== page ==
Despite being considered the leading artist of the minimalist movement, Judd, who worked at the intersection of art, architecture, and design, eschewed the label. When the minimalist aesthetic first emerged in the 1960s, some critics had snarkier names for it: “ABC,” “Boring,” or “No-Art Nihilism,” for example.
Initially, the lack of clear meaning in Judd's chunks of Plexiglas stumped and frustrated many viewers. But it didn’t prevent hundreds of books from being written about the philosophy of the work, including the artist’s own "Specific Objects" in 1964. “Actual space is intrinsically more powerful and specific than paint on a flat surface,” he wrote.
"Judd’s ideas about sculpture existing in our own, real space, and his interest in highlighting the shifting relationship between viewer, artwork, and architecture, have been hugely influential," says Rajaratnam. "His insistence on removing the mark of the artist’s hand from an artwork, and his belief that an artist could conceive of a form then have it materially executed by professional fabricators, is also a concept so widely accepted now that one forgets that in 1965, it was virtually unheard of."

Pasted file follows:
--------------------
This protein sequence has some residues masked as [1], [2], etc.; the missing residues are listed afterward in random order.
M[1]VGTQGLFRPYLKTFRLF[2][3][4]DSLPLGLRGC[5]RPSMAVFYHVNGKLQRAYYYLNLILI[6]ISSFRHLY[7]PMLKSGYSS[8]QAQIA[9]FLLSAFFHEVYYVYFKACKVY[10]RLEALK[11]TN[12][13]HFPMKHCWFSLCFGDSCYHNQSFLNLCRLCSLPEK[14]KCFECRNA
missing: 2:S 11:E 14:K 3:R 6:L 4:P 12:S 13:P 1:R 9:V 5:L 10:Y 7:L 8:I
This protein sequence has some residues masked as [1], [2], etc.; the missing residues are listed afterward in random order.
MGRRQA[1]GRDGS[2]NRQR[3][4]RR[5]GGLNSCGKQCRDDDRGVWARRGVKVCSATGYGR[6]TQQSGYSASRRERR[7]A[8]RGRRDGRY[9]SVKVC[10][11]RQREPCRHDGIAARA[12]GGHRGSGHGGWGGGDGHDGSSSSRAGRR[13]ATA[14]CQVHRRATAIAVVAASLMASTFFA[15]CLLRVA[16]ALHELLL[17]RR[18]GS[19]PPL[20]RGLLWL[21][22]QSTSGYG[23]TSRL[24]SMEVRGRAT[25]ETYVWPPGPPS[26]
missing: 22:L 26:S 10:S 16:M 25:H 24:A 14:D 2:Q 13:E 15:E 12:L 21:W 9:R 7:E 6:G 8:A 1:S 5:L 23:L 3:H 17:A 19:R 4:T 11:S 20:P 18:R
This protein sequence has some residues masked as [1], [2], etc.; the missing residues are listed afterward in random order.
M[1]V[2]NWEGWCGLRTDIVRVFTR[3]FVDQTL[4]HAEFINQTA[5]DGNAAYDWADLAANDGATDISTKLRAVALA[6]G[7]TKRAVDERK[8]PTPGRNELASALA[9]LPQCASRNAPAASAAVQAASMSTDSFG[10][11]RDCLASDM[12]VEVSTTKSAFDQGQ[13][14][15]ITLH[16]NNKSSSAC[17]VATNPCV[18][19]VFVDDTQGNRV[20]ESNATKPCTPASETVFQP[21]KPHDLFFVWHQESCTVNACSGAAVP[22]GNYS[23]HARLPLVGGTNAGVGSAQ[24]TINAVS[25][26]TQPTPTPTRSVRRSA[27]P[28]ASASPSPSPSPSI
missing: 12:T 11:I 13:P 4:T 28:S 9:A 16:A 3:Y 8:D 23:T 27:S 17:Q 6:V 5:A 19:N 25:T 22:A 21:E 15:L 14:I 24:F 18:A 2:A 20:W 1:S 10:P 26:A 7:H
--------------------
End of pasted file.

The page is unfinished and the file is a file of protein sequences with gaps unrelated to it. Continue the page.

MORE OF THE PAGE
After Judd’s death in 1994, devotees made bumper stickers printed with “WWDJD? (What would Donald Judd do?)” and plastered them all over the town of Marfa, Texas, where their messiah lived and worked. Judd's giant boxy sculptures bask in the desert there like stripped-down thoroughly modern cathedrals, and have helped turn the town into a top destination for art tourism. Fans are sure to flock to New York’s Upper East Side for the Mnuchin Gallery’s new exhibition.
The show coincides with the recent opening of Judd’s home and studio on 101 Spring Street after a $23 million renovation.
Stacks is on view through December 7, 2013.